eurucamp day one: awe inspiring

eurucamp has begun!

We won't bore you with our weather woes (come on Berlin, what's wrong with you?), and instead, let's jump straight into something that makes us happier, day one of eurucamp and JRubyConf.

After a caffeine infusion from The Barn, sponsored by Travis CI, JRubyConf started with a keynote from Tom Enebo and Charles Nutter, with special guest Chris Seaton from Oracle who discussed his company's work on the Truffle backend. The big news from Berlin's favourite core contributors was, of course, the release of JRuby 9K. The new release has a bunch of great new features such as optimization, more of which can be read about here.

Next up was Tyler Croy, who discussed his year-long work on Gradle, a multilanguage build tool native to the JVM. It already defaults to JRuby 9K, and is ready to use. Good work Tyler!

Satoshi Tagomori (aka Moris), joined us from Japan, in his first ever trip to Europe. As the maintainer of MessagePack Ruby, he discussed how open source works with JRuby, as well as a bit about the community in Japan.

Then came Jason R. Clark, the proud father of one of the youngest open source contributors ever (she was 5 at the time!). He discussed Shoes, demoed games, encouraged people to make chicken sounds when he did something incredible, and sold Shoes as a great place to start for those looking to work on their first open source project.

With just 15 minuts to spare before lunch, PJ Hagerty took to the stage to introduce us to Mirah (which means Ruby in Javanese!), a fledgeling language looking for some love started by Charles Nutter in 2008. He entertained the crowd with pull request happy dances, and uncomfortable truths about programming ("Ruby was made to make programmers happy, nobody's ever said that about Java.")

Next up was a delicious lunch from Knofi, and amazing vegan ice cream sponsored by elastic, after which everyone was more in the mood for a Friday nap than a Friday hug. But we persevered and headed back to learn. Upstairs the Rails Girls Workshop was also taking place, and upwards of 40 women were introduced to Ruby on Rails for the first time. Rails Girls Summer of Code participants Rubyherzlein gave a great lightning talk about their ongoing summer of hacking on the open source project SoundDrop, and encouraged fellow participants to join a project group, get involved with the community, and keep learning.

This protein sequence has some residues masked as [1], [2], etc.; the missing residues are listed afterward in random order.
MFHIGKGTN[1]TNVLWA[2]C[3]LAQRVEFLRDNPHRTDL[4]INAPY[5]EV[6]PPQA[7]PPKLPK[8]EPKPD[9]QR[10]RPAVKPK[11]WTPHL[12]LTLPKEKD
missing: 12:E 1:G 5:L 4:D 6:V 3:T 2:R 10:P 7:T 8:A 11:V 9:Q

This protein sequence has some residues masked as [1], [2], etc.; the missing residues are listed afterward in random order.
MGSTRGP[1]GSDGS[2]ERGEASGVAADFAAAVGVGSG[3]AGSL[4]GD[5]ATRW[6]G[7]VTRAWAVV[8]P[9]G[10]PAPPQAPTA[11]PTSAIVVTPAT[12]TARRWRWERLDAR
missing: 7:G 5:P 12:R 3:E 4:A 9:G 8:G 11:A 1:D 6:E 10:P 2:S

The rest of the afternoon flew by in a flurry of presentations about, among others, the twelve factor app philosophy, how to work with tools one may not necessarily enjoy, and scaling applications with Mesos and Docker. The conference ended with a heartwarming presentation from Anika Lindtner about diversity, giving eveyone in the room concrete tips on how to change their community in just one day. Hint: it starts with you!

With tears in our eyes, we spilled out of JRubyConf, to register for eurucamp. The atmosphere was buzzing (or was it because of all the Club Mate and coffee?). Did our eyes deceive us, or were there unicorns and pikachus present? The excitement was growing.

We entered the main conference hall. The floor was reminiscent of a red carpet, the stage was set, cameras were flashing. A few people commented that the whole thing had a certain Eurovision feel to it...

And then it began. eurucamp MCs Erik Michaels-Ober and Floor Drees ran to the stage, and effortlessly entertained the crowd before introducing the keynote, Joanne Cheng.

Her talk was beautiful and magical. She stated that at some point she thought our industry was "awe-deprived". Awe is what drives us, motivates us, and makes us realize that our world is bigger than we think it is. When we feel awe, we are motivated to act in collaborative ways, that "enable strong groups and cohesive communities". So she set out to change this lack of awe, by combining her two passions: code, and dance. With the help of eurucamp organizer Andy, she demoed her "space harp". On the screen were a series of moving horizontal lines, and a red dot - which was Andy's hand. When he moved his hand through the lines, they flickered, and made sounds like the strings of a harp. The audience was astounded, and Andy, also thrilled, moved his hand up and down, up and down, and a cascading waterfall of sound filled the room.

We were amazined and, in awe.

Thanks so much to Joanne for setting the tone of the conference, and for the inspiration. We can't wait to feel awe this weekend!

keynote audience